Now, in any other case this would just be “a thing that the Internet does” and we’d leave it at that, but what I find most fascinating is that this time Ellis did the same thing on herself. People in the tweets the author linked in the article are saying “Wow, they made her share her rape story, that’s going too far!” But the fact of the matter is that no, actually nobody made her do that. She could’ve easily left it at “It was an inside joke and a coping mechanism which was never meant to be public”, like she did with Mara Wilson where she deliberately omitted any details which weren’t any of our business. But she didn’t do that. She went into the sappy details in order to use the cancel tactic I described above to her own advantage. Suddenly she isn’t someone who said some problematic shit and did some bad videos a decade ago, she’s a rape victim – and therefore can do nothing wrong, and the criticisms are going too far. We see this a lot with people who use, say, their religion, gender or sexual orientation (like JK Rowling, who used her status as a domestic abuse survivor to justify her transphobia), but I’ve never seen it done with rape.

    And what’s truly bizarre and paints Ellis in a really negative light to me is that she’s lying. Not about the rape – but about how she claims she just made some small jokes in private which were never meant to be shared publicly. I used to watch her videos back in the Channel Awesome days, and she made quite a few rape jokes, or even a few where she played herself as a rape victim in a sketch (like Spooning with Spoony 2 off the top of my head). You can’t claim that you’re a rape survivor who used private rape jokes to cope with the experience when those jokes are so numerous and so public.

    So to summarize – Twitter’s pulling some BS moves to make Ellis come off like Satan herself, and Ellis herself is pulling some BS moves to make the people criticizing her feel bad. I’m not typically a “both sides” kind of person, but when both sides are using the exact same malicious tactics I think it’s very fair to say that both sides are wrong here.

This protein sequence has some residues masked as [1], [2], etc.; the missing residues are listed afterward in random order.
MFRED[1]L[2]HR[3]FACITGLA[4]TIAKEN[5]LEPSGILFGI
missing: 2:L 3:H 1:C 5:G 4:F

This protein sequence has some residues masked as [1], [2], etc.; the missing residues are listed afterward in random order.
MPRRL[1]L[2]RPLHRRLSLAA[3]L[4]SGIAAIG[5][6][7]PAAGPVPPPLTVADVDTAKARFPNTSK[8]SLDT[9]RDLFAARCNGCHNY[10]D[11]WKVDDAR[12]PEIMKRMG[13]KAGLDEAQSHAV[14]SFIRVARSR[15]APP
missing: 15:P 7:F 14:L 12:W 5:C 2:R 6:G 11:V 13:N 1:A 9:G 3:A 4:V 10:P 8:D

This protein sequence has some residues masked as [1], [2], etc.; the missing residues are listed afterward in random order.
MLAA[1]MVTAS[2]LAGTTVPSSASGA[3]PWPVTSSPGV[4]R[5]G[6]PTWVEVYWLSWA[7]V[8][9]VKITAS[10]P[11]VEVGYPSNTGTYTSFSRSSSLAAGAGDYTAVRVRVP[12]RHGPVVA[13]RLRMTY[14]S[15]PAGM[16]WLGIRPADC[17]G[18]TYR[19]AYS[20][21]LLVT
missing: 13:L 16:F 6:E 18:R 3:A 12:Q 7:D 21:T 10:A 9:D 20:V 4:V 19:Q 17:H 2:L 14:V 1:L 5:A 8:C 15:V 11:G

April 17, 2021
    • You accused Lindsay of lying twice, and both accusations are not backed up by any text-based argument. If Lindsay is attacked for one video (“rape rap”) , and cites the one video, and claims that the one video was uploaded without her permission, you can criticize her for making other rape jokes, but she didn’t claim to have not made other rape jokes, so that’s not a lie.

      I’m not saying that this is harassment, but this same fallacy, identifying a criticism or a disagreement as a lie, and therefore attributing duplicitous motives, is used to justify harassment all the time. I can’t tell you how many times they did that to Anita Sarkeesian.

      June 13, 2021
    • >>>even though she lies in the video and says that it was just in the Gamergate right wing circle – I’m as leftist as they come, and it was pretty common knowledge on Tumblr and Reddit

      I had to go back and watch it again to confirm that she does not say that.

      June 13, 2021
  • Yeah I still don’t get how this came from that tweet. Ya’ll need to see/read/hear what she said and not what you heard/read/saw.
    Kinda like “The Red Pill.” Cassie Jaye when interviewing was not listening to what her interviewee said she was listening to what she wanted to hear.

    The tweet says movie A is like movie B and other young adult movies. Should we create a new genre for these similar movies?

    Haven’t seen the movie I already pay for Disney + I’m not paying more cause they’re upping the price this month.

    Also Twitter and social media is cancer.

    April 19, 2021
  • Lindsay Ellis wants to have her cake and eat it too. She’s an eager supporter of online Cancel Culture when it benefits her against people or groups she doesn’t like, but the second it turned on her, she brushes off her (overstated but still sometimes bad) behavior. She also deflects in weird ways going on about how it’s the right wing doing it and.. honey the right wing DOESN’T CARE. It’s those further Left than even you are who don’t think you measure up to the purity standard. I’ve always felt she kinda comes across as what I’d call the “Intellectual Mean Girl” type and she’s really showing it more and more lately.

    April 20, 2021
  • the thing is that. for me, she has become self-aware as a media property. I agree that she shouldn’t be vilified. at the same time, she cannot be, simultaneously, as say as she is and ignorant of how the internet in general and YouTube in particular work. she isn’t entitled to a living on the web without its ups and downs. this upset is less damaging than what most folks experience as teachers, soldiers, worker bees. so, while it is regrettable, it isn’t horrible. after all, she didn’t do anything bad. it was a minor mistake. nothing she will have to explain to an employer.

    October 12, 2021
  • savy*

    October 12, 2021